De-Lisser has been involved with the Voice from a very early stage, auditioning thousands of contestants and whittling them down to the core group who proceeded to the blind audition stage.
People with a musical talent, but who don't make it on to a talent show such as The Voice, will ask themselves how they can go about making a living out of it. De-Lisser says it's about looking at all the opportunities, not just focusing on how you can make it on to the biggest stages.
"You have to look at all the options. As a singer you can do session singing, you can teach, or you can get involved in function bands - they are not what they used to be and you make money through this," he says. "Many young musicians don't get that, they just want to be on the massive stage, but you have to hone your craft and develop as a musician and you have to work up a repertoire."
In music, as in any other business, networking is key. "You have to experience and get to know the whole industry, so you discover who to speak to and what events to attend to advance your career," says De-Lisser. "You have got to get out there singing and performing regularly, the final four were all out there singing and gigging. You have to get what I call gig fit"
Reality today is that you don't need a management company, a record label or an agent to star. It is possible for artists to record their music at home, get it mixed and mastered, share it through media channels and sell the albums online - essentially and run it as a little business. "All the social media channels, like Twitter and Facebook are brilliant and you have to put yourself out there, and keep going, he explains. "Some musicians produce their own music and sell singles and albums and people are buying them - with all the technology available now you can do that."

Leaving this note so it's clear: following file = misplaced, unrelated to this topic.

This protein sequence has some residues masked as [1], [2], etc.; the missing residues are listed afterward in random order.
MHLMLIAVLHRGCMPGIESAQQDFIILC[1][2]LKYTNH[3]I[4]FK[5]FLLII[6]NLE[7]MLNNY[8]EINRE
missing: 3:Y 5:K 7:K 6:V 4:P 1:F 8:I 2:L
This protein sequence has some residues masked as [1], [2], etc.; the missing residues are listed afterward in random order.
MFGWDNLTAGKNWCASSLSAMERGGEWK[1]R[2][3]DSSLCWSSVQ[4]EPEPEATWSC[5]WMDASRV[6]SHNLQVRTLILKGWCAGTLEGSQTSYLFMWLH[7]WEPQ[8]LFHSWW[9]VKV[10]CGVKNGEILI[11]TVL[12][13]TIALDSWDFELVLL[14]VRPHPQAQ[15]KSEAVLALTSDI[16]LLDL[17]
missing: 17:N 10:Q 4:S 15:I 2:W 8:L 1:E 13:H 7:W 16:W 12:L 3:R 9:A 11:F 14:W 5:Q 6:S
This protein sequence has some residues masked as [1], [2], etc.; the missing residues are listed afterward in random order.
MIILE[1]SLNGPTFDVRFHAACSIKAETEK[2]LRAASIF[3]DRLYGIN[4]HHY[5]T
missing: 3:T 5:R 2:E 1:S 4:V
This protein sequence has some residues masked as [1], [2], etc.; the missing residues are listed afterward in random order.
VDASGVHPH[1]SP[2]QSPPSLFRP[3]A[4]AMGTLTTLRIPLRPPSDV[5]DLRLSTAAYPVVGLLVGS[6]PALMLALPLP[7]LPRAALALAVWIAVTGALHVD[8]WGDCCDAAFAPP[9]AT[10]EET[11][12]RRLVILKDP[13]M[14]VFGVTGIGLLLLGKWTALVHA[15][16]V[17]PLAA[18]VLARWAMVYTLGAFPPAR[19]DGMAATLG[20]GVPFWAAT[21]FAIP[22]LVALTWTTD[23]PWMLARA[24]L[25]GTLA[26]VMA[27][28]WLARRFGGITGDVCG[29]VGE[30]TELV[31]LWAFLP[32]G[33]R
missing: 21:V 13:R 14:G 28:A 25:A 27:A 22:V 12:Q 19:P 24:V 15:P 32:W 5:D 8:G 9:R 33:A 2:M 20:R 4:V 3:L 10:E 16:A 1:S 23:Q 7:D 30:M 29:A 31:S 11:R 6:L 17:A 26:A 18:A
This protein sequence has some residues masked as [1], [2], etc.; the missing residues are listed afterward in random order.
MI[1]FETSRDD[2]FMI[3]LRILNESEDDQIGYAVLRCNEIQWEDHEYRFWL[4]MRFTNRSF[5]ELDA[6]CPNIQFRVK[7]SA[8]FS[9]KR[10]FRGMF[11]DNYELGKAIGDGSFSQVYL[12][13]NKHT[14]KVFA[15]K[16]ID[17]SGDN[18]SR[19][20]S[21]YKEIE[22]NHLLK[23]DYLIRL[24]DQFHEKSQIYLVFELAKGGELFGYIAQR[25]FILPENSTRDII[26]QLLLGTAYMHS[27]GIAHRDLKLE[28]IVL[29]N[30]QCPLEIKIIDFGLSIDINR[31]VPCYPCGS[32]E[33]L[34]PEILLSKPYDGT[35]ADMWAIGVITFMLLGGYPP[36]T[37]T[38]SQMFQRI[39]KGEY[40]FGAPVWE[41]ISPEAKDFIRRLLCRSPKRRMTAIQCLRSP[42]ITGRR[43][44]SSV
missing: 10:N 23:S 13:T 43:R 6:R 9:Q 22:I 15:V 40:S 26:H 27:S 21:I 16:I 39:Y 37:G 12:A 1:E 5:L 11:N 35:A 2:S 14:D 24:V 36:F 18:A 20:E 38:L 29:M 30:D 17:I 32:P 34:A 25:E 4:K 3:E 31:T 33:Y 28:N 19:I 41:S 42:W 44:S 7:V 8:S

His tip to anyone out there with a musical talent is to keep and eye at what's in the charts, do a copy of whatever song is heading for number one and put it on your YouTube profile. "Once the track hits number one traffic to your site will rocket as people search for the song," he says.
Treating your musical career as a business means you can't ignore the commercial side. "It is important. Anyone trying this has to understand the figures and how to price yourself. Ask yourself how long you want to stay in the business, don't price yourself out of the market, charge a decent amount that you can live on and then gauge what people think before adjusting your price. You have to have a commercial sense," says De-Lisser.
The terms of the artists have changed massively too and De-Lisser says the reality that faced manufactured bands is no longer. "We're moving away from the manufactured thing, it is about talent and where you want to go and what you want to do. Find out where you want to go, management companies today ask what the artists want, so it is more on the terms of the talented artists," he explains. "Look at Adele, she stayed true to who she is, she won six Grammies and it is about staying true and believing what you want to do."
Even though De-Lisser is already scouting for talent for the next series of The Voice, he will be watching the final with a keen eye. But he won't say who might win. "I am so proud of all them, I've seen them form auditions right the way through, their progress has been incredible and some of them have had some great journeys," he says. "No matter who wins the final I will be a very proud man".